As part of our series on ‘braving the bear’ (Read: market actions you can undertake to benefit from the bear market), we recently discussed an option strategy on our blog - Covered Calls (Consider covered calls as an income generation strategy in bear markets).
As promised, we’re back with another strategy which could bring you a little cheer if markets fall – Protective Puts.
Once again, as in the case of a Covered Call, this strategy suits those of us who hold good long term stocks in our portfolio, the long term prospects of which we are bullish about.
But what if our short-term view is negative/bearish and we expect a price fall in the near future? Can we take advantage of it?
The answer is yes and the vehicle we use is a Protective Put Strategy.
A Protective Put is basically an insurance strategy, as it protects against a fall in the stock price. However, in a falling market, the difference between the price (premium) you pay to buy the put and its price at settlement could deliver gains.
In this strategy, you buy an at-the-money (ATM) or out-of-the-money (OTM) put option on the long-term stocks that you hold.
Of course, as the buyer a put option, you would have to pay the premium amount. But that is the maximum loss you could incur.
Let’s say you hold 400 stocks of HDFC BANK in your portfolio, which you have purchased at Rs 2200 per share.
From the low of Rs 2070 on 5th March 2019, the price has been rising to reach a high of Rs 2503 on 3rd July 2019, forming higher tops and higher bottoms.
Then from a high of Rs 2503, it started coming down and on 8th July, it gave a major breakdown of its rising trendline at 2439 levels and closed below its 10-day moving average (red in the chart below) and 30-day moving average (green in the chart below) supports of 2463 and 2441, respectively, at 2409, forming a bearish candle, with increasing volumes signalling a short-term trend reversal in the scrip.
All these indicate a negative /bearish short-term technical view on the stock and suggest a further fall in the price.
The time looks ripe here to enter a protective put strategy to insure the downside risk on your stock price.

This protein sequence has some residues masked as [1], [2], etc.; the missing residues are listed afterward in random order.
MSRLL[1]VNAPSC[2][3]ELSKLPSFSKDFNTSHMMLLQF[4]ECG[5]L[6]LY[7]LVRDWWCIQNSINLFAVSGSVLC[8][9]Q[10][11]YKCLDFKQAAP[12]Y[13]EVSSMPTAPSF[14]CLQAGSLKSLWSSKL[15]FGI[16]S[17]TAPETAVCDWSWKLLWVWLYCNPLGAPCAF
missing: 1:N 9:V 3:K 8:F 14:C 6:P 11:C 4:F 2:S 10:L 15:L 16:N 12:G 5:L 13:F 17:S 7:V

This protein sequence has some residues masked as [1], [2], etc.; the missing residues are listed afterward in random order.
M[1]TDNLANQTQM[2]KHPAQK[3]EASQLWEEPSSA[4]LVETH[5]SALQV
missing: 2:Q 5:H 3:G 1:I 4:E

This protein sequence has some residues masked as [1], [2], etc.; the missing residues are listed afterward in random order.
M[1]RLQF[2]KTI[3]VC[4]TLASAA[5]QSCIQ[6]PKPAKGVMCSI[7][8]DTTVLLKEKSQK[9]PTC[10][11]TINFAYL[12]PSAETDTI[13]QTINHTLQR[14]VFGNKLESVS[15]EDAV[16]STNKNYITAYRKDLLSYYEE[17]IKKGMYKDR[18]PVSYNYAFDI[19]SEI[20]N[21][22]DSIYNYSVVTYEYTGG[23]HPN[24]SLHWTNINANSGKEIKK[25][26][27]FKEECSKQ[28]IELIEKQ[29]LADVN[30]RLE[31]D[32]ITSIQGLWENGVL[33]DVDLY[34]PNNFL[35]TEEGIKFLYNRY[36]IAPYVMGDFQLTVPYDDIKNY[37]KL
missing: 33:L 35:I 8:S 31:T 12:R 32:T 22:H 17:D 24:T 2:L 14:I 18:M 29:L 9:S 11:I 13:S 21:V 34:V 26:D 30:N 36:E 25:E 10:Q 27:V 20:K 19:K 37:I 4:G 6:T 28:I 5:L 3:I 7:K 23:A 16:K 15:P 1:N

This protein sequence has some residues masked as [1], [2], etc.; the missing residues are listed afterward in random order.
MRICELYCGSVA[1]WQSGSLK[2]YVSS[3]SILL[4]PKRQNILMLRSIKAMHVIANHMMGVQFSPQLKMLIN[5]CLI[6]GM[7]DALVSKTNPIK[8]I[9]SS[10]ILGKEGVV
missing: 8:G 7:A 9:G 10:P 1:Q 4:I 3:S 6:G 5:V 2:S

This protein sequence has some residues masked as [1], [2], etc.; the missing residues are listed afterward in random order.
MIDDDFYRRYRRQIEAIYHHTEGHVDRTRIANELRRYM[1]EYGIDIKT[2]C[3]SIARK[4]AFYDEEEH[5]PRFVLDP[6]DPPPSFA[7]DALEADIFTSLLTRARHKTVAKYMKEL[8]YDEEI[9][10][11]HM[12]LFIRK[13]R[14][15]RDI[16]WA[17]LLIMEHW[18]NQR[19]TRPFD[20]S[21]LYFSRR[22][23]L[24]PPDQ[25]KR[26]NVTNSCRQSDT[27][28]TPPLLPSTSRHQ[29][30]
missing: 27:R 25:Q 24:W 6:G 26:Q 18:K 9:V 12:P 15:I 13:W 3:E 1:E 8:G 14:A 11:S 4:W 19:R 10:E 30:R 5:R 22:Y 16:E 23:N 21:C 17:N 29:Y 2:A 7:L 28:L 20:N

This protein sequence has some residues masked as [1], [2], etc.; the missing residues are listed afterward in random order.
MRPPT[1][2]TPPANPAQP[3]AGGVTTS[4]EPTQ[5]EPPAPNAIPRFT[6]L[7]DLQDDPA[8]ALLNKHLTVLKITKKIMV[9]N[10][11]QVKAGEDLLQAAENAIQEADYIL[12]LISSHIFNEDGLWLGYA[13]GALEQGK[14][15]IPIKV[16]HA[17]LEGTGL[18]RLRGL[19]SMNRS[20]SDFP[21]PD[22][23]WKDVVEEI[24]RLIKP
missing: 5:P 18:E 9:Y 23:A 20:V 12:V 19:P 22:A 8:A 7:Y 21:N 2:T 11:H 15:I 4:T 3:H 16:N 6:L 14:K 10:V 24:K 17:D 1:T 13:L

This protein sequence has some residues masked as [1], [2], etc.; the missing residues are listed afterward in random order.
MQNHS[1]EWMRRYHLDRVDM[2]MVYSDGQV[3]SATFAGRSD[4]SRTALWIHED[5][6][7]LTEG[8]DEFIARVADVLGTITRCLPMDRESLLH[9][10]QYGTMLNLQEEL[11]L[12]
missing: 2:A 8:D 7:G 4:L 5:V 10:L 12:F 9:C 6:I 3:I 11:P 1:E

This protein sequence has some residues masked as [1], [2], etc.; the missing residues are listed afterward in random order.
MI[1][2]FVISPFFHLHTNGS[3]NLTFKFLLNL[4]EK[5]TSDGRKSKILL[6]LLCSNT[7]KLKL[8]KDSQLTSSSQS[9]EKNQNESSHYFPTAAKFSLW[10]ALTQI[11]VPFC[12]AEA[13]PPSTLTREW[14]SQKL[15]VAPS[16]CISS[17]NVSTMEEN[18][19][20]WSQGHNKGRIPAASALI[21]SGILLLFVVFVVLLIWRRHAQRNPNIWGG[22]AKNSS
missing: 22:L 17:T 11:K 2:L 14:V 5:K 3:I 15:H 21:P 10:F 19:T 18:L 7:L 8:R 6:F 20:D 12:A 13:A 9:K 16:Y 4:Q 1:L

On 8th July, HDFC BANK 25 JULY 2019 2400 PE (ATM Put option of July expiry) was quoting at Rs.28.80 and the lot size of HDFC BANK is 250.
By buying 1 lot of HDFC BANK 25 JULY 2019 2400 PE at a premium of Rs.28.80, you would have ‘protected’ your stock from the downside risk of a price fall.
Your maximum loss in this strategy would have been Rs.7200 (lot size * premium amount, i.e. 250 * 28.80)
The breakeven price (BEP) would have been 2371.20. Below this, as the buyer of a put option, you would have started making money (strike price – premium amount, i.e. 2400 – 28.80 = 2371.20)
On expiry i.e. on 25th July, HDFC BANK closed at 2286 in the cash market, which is Rs.123 lower than its price on 8th July and your 25th July 2019 2400 PE would have been settled at Rs 110.75.
You would have made a profit of Rs.20,487.50!!
Basically, the difference between the price of the option at settlement (110.75) and the cost of purchasing it (i.e., the premium of 28.80) into the lot size of 250 would deliver this gain (81.95x250 = 20,487.50).
Here’s what you must keep in mind when you decide to buy protective puts…
If at the time of expiry, the put option has zero value, you face a maximum loss to the extent of the premium paid. So, effectively, the cost of the stocks that you own go up by the premium amount you have paid to enter the option. In our example, the cost per stock of HDFC BANK to you will effectively become Rs 2,228.80 (i.e., the Purchase cost of 2,200 + the Put premium amount of 28.80) if the option had expired with no value.
We, Ventura Securities Ltd, (SEBI Registration Number INH000001634) its Analysts & Associates with regard to blog article hereby solemnly declare & disclose that:
We do not have any financial interest of any nature in the company. We do not individually or collectively hold 1% or more of the securities of the company. We do not have any other material conflict of interest in the company. We do not act as a market maker in securities of the company. We do not have any directorships or other material relationships with the company. We do not have any personal interests in the securities of the company. We do not have any past significant relationships with the company such as Investment Banking or other advisory assignments or intermediary relationships. We are not responsible for the risk associated with the investment/disinvestment decision made on the basis of this blog article.